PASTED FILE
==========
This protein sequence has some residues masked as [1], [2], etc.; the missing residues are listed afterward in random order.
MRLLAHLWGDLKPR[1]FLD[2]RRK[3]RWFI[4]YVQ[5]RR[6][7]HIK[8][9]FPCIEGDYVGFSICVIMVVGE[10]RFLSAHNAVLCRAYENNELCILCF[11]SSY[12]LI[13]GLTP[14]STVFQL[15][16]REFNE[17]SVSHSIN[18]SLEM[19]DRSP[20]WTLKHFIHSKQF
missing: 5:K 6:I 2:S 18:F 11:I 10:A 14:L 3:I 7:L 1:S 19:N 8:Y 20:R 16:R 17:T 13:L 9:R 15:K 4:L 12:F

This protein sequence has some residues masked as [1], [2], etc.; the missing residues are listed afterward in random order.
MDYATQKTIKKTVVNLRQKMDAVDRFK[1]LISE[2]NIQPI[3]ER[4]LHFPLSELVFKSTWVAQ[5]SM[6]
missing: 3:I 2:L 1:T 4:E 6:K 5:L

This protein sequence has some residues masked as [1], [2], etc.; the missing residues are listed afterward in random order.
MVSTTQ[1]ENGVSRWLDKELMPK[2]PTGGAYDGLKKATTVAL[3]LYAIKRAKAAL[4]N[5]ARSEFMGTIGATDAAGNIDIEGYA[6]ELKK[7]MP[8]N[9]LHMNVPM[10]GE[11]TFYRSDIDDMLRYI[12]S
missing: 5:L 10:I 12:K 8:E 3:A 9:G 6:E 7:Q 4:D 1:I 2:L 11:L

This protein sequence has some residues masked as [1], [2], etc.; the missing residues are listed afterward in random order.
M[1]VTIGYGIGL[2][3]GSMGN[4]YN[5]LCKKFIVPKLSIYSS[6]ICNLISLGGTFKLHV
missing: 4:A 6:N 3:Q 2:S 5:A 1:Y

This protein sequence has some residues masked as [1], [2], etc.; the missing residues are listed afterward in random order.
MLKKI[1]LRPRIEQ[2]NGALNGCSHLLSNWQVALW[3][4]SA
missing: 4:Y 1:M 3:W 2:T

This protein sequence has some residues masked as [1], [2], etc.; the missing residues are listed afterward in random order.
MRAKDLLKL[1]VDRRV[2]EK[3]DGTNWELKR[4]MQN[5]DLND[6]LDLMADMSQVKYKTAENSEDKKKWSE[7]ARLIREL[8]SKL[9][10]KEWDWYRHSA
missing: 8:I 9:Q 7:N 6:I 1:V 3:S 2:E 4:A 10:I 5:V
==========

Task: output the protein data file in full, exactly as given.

This protein sequence has some residues masked as [1], [2], etc.; the missing residues are listed afterward in random order.
MRLLAHLWGDLKPR[1]FLD[2]RRK[3]RWFI[4]YVQ[5]RR[6][7]HIK[8][9]FPCIEGDYVGFSICVIMVVGE[10]RFLSAHNAVLCRAYENNELCILCF[11]SSY[12]LI[13]GLTP[14]STVFQL[15][16]REFNE[17]SVSHSIN[18]SLEM[19]DRSP[20]WTLKHFIHSKQF
missing: 5:K 6:I 2:S 18:F 11:I 10:A 14:L 3:I 7:L 1:S 19:N 8:Y 20:R 16:R 17:T 13:L 9:R 15:K 4:L 12:F

This protein sequence has some residues masked as [1], [2], etc.; the missing residues are listed afterward in random order.
MDYATQKTIKKTVVNLRQKMDAVDRFK[1]LISE[2]NIQPI[3]ER[4]LHFPLSELVFKSTWVAQ[5]SM[6]
missing: 3:I 2:L 1:T 4:E 6:K 5:L

This protein sequence has some residues masked as [1], [2], etc.; the missing residues are listed afterward in random order.
MVSTTQ[1]ENGVSRWLDKELMPK[2]PTGGAYDGLKKATTVAL[3]LYAIKRAKAAL[4]N[5]ARSEFMGTIGATDAAGNIDIEGYA[6]ELKK[7]MP[8]N[9]LHMNVPM[10]GE[11]TFYRSDIDDMLRYI[12]S
missing: 5:L 10:I 12:K 8:E 3:A 9:G 6:E 7:Q 4:D 1:I 2:L 11:L

This protein sequence has some residues masked as [1], [2], etc.; the missing residues are listed afterward in random order.
M[1]VTIGYGIGL[2][3]GSMGN[4]YN[5]LCKKFIVPKLSIYSS[6]ICNLISLGGTFKLHV
missing: 4:A 6:N 3:Q 2:S 5:A 1:Y

This protein sequence has some residues masked as [1], [2], etc.; the missing residues are listed afterward in random order.
MLKKI[1]LRPRIEQ[2]NGALNGCSHLLSNWQVALW[3][4]SA
missing: 4:Y 1:M 3:W 2:T

This protein sequence has some residues masked as [1], [2], etc.; the missing residues are listed afterward in random order.
MRAKDLLKL[1]VDRRV[2]EK[3]DGTNWELKR[4]MQN[5]DLND[6]LDLMADMSQVKYKTAENSEDKKKWSE[7]ARLIREL[8]SKL[9][10]KEWDWYRHSA
missing: 8:I 9:Q 7:N 6:I 1:V 3:S 2:E 4:A 10:I 5:V